Frank Perry, 1974, digital presentation, 110 min.

Remo Williams: The Adventure Begins – approx. 7:30pm
After the fantastic one-two of Cabaret and Man On A Swing, Joel Grey hung tight to his New York theater roots, only coming back to Hollywood for sporadic film roles. What lured him back was a doozy of a good time: the chance to play a martial arts master in a tongue-in-cheek adaptation of the hugely popular Destroyer series of spy novels! A kind of American James Bond saga with Marvel-style supervillains in the mix, the Destroyer books starred the hero Remo Williams, a rough-’n-tumble former cop tapped by a secret agency to fight robotic, telekinetic and undead baddies — and trained by the Korean kung fu badass Chiun. Here, Fred Ward (always one of our favorite film gruffians) is Remo — and Grey (in a Golden Globe-nominated performance) is Chiun, taking a role that might have been mere caricature in the hands of a lesser actor into way loftier territory. Grey turns on the burn and steals the show, utilizing his finely honed skills as both a comedian and a dancer to create an unforgettably fluid and hilarious fighting wizard.
Dir. Guy Hamilton, 1985, 35mm, 121 min.

Watch the trailer for “Remo Williams: The Adventure Begins”!
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An Evening With Joel Grey (feat. "Cabaret"!)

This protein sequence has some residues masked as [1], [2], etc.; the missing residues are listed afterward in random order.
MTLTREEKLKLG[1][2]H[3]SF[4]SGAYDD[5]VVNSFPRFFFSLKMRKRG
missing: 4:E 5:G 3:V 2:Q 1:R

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5/9/2014 - 8PM

With only a gesture, a step or a single line, he instantly captures the audience’s attention — and with the rest of the show, he mesmerizes with a brand of storytelling, song and dance that no other performer can duplicate. Simply put, the Tony-winning, Oscar-winning, Golden Globe-winning, BAFTA-winning and Emmy-nominated Joel Grey has always been one of Cinefamily’s super-favorite performers. We’re overjoyed to welcome Joel to our house to discuss his epic and storied career, not only working with world-class collaborators of stage and screen such as Bob Fosse, Lars von Trier, Frank Perry, Robert Wilson, Robert Altman and Steven Soderbergh, but also honing and advancing his magnificently versatile craft over a span of many decades. After the break, we’ll screen Cabaret on 35mm, which contains the defining role of Joel’s film career: that of the wicked, strange, sensual, otherworldly Emcee.